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Update

It’s funny how quickly the weather can change here. Just overnight it went from sunny and relatively warm-ish to snowing, foggy, and -30F with 60+mph winds. I was going to go outside today, but when I couldn’t push the door open against the wind I figured I should just take photos through a window instead. The winds may be too high for us to get in the CTDs that were planned, but hopefully we can get some good mapping in. Rough weatherHigh winds, snow, and cold weather on the Southern Ocean.

Meet the Science Support

It takes a lot of people to make the science happen down here. The scientists could not do their work without the amazing support from the officers, crew, and technicians on board. The officers and crew of the ship, led by Captain Souza, keeps us safe and comfortable, expertly guiding us through the waters and sea ice. They keep the ship in amazing condition and keep us well fed (thank you Mike, Michael, and Lorenzo). In general, they make the NBP one of the best research ships to sail on.

There science support staff are the ones that make sure the science happens. These people take care of all of the logistics and the mechanical, electrical, and IT equipment on board. They build things the science team needs to complete their work, maintain the labs, fix the infrastructure on the ship and just generally keep things running.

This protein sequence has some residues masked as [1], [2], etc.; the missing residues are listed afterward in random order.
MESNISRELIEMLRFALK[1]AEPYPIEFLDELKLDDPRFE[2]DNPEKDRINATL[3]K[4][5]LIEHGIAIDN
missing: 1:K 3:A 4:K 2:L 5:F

Let’s meet a few of the people who make the research possible (and then we’ll meet more tomorrow).

Marine Projects Coordinator

The Marine Projects Coordinator (MPC) is the head of logistics and operations on the ship. They organize all of the human and technical resources needed to support the science research. The MPC coordinates everything (literally everything from getting us through customs to ordering fuel to acting as a liaison between the crew and the scientists) needed to help the scientists accomplish their research with the support of the staff and crew.

Al Hickey—Marine Projects Coordinator

Al HickeyMarine Projects Coordinator, Al Hickey, 2nd from the left, saying goodbye to friends in Ethiopia. Photo courtesy of Al Hickey. Al grew up on the water. What he started off worked towards a degree in music, he eventually ended up with a degree in Marine Biology. While working in a marina after college a NOAA research vessel came to dock and he was given a tour. He applied for a job while still on the ship and two weeks later had a job. Al has worked on all kinds of ships and boats, and through his networks in the community he eventually ended up working as an Antarctic Support Contractor—fulfilling a college dream to head to Antarctica.